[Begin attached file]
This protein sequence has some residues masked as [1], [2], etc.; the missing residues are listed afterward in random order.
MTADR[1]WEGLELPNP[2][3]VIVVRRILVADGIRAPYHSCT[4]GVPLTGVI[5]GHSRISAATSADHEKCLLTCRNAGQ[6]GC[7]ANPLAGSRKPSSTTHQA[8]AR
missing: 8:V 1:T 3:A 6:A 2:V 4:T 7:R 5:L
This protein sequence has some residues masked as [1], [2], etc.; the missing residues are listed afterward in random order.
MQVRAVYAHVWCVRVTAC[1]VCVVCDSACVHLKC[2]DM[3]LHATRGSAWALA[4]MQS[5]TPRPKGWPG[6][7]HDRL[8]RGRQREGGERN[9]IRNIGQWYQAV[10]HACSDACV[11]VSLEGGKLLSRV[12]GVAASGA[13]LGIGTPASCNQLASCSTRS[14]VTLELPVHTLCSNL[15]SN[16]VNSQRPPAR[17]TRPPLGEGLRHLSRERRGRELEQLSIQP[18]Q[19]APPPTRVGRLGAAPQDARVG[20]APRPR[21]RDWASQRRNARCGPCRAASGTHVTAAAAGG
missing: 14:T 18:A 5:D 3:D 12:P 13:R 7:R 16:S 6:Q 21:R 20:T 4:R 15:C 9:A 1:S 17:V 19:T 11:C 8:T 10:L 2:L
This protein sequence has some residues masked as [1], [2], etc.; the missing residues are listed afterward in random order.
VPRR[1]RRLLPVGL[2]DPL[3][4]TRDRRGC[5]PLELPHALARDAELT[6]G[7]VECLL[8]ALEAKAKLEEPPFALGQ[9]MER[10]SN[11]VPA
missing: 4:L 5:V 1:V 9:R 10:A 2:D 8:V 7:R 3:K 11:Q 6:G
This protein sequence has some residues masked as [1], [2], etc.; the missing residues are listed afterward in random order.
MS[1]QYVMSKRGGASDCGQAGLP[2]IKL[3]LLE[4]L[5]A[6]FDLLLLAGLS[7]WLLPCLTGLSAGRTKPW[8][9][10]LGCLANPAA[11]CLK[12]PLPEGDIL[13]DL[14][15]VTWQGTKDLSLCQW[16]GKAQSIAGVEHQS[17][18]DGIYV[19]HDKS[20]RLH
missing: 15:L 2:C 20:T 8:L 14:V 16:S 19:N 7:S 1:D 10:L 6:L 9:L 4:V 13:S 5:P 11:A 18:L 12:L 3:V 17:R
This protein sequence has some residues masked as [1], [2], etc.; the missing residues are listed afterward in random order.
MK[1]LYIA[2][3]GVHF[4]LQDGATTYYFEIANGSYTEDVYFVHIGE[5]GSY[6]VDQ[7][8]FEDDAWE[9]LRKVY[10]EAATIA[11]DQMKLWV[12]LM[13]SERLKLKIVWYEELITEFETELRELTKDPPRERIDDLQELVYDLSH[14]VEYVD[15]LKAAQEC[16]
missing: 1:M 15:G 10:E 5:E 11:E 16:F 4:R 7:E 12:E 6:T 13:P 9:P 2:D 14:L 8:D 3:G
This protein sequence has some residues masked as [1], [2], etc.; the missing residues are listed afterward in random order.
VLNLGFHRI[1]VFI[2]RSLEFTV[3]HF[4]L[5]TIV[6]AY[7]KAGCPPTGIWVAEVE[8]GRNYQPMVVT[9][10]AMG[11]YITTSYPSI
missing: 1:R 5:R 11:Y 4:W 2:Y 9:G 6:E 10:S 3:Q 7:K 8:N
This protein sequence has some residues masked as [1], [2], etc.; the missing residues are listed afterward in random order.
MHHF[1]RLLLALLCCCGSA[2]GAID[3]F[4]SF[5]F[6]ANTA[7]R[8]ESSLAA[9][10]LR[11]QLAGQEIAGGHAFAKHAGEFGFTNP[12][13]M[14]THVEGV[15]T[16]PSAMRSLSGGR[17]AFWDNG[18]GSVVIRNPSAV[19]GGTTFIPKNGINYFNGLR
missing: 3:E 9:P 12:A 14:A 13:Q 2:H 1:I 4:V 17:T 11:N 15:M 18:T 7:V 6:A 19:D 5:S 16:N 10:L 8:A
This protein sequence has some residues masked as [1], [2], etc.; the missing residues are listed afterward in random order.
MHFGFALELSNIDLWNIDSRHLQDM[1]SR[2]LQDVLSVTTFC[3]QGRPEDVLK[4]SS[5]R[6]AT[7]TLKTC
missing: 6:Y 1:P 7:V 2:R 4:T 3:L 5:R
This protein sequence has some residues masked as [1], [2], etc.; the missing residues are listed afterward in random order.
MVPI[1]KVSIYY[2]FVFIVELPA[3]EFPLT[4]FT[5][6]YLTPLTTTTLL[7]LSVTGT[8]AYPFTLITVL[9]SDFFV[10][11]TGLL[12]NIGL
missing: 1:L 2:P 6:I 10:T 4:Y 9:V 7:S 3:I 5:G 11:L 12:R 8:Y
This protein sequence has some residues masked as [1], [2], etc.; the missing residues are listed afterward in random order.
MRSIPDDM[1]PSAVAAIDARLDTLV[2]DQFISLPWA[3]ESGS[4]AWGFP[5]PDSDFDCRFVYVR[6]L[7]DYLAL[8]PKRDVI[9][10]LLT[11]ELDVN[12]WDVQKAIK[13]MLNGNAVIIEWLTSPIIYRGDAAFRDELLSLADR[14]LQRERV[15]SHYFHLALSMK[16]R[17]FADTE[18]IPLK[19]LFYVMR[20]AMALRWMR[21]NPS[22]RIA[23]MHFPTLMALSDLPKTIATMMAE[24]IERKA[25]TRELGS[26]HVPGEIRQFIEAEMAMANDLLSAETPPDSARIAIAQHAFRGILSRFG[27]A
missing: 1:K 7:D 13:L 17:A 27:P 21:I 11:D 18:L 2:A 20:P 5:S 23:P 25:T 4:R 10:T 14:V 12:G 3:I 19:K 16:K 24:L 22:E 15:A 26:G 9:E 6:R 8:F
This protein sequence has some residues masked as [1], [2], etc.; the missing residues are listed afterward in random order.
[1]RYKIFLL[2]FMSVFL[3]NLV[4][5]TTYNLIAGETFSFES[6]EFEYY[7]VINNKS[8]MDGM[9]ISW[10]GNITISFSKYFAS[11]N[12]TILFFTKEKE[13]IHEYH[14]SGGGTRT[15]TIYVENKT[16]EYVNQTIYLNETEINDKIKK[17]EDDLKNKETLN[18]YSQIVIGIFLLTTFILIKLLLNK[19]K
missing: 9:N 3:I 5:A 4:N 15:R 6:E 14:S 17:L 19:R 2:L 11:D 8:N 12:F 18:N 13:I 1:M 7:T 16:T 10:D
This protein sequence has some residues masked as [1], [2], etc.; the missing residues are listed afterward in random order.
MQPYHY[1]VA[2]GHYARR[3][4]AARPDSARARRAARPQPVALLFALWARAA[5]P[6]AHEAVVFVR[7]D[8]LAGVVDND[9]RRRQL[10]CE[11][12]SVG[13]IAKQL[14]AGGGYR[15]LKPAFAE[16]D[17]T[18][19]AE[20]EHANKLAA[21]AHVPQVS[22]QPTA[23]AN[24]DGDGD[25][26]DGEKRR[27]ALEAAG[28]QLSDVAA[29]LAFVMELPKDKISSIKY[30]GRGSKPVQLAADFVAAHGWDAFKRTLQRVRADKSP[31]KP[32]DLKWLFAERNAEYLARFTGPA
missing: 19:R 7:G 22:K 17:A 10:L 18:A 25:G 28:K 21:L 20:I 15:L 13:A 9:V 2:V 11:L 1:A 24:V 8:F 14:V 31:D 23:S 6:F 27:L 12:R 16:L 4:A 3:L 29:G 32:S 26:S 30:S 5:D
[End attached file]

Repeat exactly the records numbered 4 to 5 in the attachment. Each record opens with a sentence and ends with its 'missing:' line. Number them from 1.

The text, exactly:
This protein sequence has some residues masked as [1], [2], etc.; the missing residues are listed afterward in random order.
MS[1]QYVMSKRGGASDCGQAGLP[2]IKL[3]LLE[4]L[5]A[6]FDLLLLAGLS[7]WLLPCLTGLSAGRTKPW[8][9][10]LGCLANPAA[11]CLK[12]PLPEGDIL[13]DL[14][15]VTWQGTKDLSLCQW[16]GKAQSIAGVEHQS[17][18]DGIYV[19]HDKS[20]RLH
missing: 15:L 2:C 20:T 8:L 14:V 16:S 19:N 7:S 1:D 10:L 6:L 9:L 4:V 13:S 5:P 11:A 18:L 12:L 3:V 17:R
This protein sequence has some residues masked as [1], [2], etc.; the missing residues are listed afterward in random order.
MK[1]LYIA[2][3]GVHF[4]LQDGATTYYFEIANGSYTEDVYFVHIGE[5]GSY[6]VDQ[7][8]FEDDAWE[9]LRKVY[10]EAATIA[11]DQMKLWV[12]LM[13]SERLKLKIVWYEELITEFETELRELTKDPPRERIDDLQELVYDLSH[14]VEYVD[15]LKAAQEC[16]
missing: 1:M 15:G 10:E 5:E 11:E 16:F 4:R 7:E 12:E 6:T 13:P 9:P 2:D 14:L 8:D 3:G